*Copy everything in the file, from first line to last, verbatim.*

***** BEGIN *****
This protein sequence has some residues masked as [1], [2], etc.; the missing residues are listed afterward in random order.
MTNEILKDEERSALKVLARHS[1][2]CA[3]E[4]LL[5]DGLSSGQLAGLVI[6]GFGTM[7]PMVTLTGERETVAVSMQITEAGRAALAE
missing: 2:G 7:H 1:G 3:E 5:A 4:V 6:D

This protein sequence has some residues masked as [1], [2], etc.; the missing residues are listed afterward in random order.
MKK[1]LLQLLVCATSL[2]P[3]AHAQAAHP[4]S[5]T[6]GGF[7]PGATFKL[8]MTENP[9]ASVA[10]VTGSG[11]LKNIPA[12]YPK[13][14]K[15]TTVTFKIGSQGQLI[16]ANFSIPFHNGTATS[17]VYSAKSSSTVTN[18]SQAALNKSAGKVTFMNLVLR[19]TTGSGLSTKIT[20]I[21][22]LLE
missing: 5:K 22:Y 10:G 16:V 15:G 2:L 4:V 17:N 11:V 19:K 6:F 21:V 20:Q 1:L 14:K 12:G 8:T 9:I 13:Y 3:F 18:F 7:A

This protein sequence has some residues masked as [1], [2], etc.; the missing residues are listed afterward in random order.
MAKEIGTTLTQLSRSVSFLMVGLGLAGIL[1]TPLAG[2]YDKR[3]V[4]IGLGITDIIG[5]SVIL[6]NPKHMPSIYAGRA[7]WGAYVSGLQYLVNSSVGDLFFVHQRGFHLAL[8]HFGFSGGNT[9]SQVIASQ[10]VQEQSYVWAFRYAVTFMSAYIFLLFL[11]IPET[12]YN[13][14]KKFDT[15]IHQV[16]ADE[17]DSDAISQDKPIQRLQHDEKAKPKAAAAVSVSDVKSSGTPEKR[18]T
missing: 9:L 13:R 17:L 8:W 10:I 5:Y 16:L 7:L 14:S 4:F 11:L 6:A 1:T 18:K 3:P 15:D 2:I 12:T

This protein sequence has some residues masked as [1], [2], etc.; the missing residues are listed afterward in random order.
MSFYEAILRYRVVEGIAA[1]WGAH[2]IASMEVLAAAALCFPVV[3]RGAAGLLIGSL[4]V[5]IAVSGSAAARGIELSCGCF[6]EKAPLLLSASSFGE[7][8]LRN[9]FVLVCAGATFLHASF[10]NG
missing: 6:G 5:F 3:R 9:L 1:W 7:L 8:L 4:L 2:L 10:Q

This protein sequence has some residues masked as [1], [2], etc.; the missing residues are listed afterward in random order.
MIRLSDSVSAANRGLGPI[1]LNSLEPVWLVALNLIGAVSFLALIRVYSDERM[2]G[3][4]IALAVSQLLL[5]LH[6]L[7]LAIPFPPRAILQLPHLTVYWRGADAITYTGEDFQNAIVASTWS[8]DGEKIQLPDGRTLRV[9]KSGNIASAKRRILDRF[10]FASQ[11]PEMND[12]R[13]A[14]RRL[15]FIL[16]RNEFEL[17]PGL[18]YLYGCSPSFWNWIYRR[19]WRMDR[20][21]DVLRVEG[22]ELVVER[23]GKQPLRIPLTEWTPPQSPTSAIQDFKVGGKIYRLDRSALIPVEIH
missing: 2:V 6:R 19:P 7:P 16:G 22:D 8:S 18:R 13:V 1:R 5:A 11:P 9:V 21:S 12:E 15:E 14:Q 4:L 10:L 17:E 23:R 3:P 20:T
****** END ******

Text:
This protein sequence has some residues masked as [1], [2], etc.; the missing residues are listed afterward in random order.
MTNEILKDEERSALKVLARHS[1][2]CA[3]E[4]LL[5]DGLSSGQLAGLVI[6]GFGTM[7]PMVTLTGERETVAVSMQITEAGRAALAE
missing: 2:G 7:H 1:G 3:E 5:A 4:V 6:D

This protein sequence has some residues masked as [1], [2], etc.; the missing residues are listed afterward in random order.
MKK[1]LLQLLVCATSL[2]P[3]AHAQAAHP[4]S[5]T[6]GGF[7]PGATFKL[8]MTENP[9]ASVA[10]VTGSG[11]LKNIPA[12]YPK[13][14]K[15]TTVTFKIGSQGQLI[16]ANFSIPFHNGTATS[17]VYSAKSSSTVTN[18]SQAALNKSAGKVTFMNLVLR[19]TTGSGLSTKIT[20]I[21][22]LLE
missing: 5:K 22:Y 10:G 16:V 15:G 2:L 4:V 17:N 11:V 19:K 6:F 21:V 20:Q 1:L 14:K 12:G 8:T 9:I 13:Y 3:F 18:F 7:A

This protein sequence has some residues masked as [1], [2], etc.; the missing residues are listed afterward in random order.
MAKEIGTTLTQLSRSVSFLMVGLGLAGIL[1]TPLAG[2]YDKR[3]V[4]IGLGITDIIG[5]SVIL[6]NPKHMPSIYAGRA[7]WGAYVSGLQYLVNSSVGDLFFVHQRGFHLAL[8]HFGFSGGNT[9]SQVIASQ[10]VQEQSYVWAFRYAVTFMSAYIFLLFL[11]IPET[12]YN[13][14]KKFDT[15]IHQV[16]ADE[17]DSDAISQDKPIQRLQHDEKAKPKAAAAVSVSDVKSSGTPEKR[18]T
missing: 9:L 13:R 17:L 8:W 10:I 5:Y 16:L 7:L 14:S 4:F 11:L 6:A 1:T 18:K 3:P 15:D 2:I 12:T

This protein sequence has some residues masked as [1], [2], etc.; the missing residues are listed afterward in random order.
MSFYEAILRYRVVEGIAA[1]WGAH[2]IASMEVLAAAALCFPVV[3]RGAAGLLIGSL[4]V[5]IAVSGSAAARGIELSCGCF[6]EKAPLLLSASSFGE[7][8]LRN[9]FVLVCAGATFLHASF[10]NG
missing: 6:G 5:F 3:R 9:L 1:W 7:L 8:L 4:L 2:L 10:Q

This protein sequence has some residues masked as [1], [2], etc.; the missing residues are listed afterward in random order.
MIRLSDSVSAANRGLGPI[1]LNSLEPVWLVALNLIGAVSFLALIRVYSDERM[2]G[3][4]IALAVSQLLL[5]LH[6]L[7]LAIPFPPRAILQLPHLTVYWRGADAITYTGEDFQNAIVASTWS[8]DGEKIQLPDGRTLRV[9]KSGNIASAKRRILDRF[10]FASQ[11]PEMND[12]R[13]A[14]RRL[15]FIL[16]RNEFEL[17]PGL[18]YLYGCSPSFWNWIYRR[19]WRMDR[20][21]DVLRVEG[22]ELVVER[23]GKQPLRIPLTEWTPPQSPTSAIQDFKVGGKIYRLDRSALIPVEIH
missing: 2:V 6:R 19:P 7:P 16:G 22:D 8:S 18:R 13:V 1:R 5:A 11:P 9:V 21:S 12:E 15:E 14:Q 4:L 10:L 17:E 23:R 3:P 20:T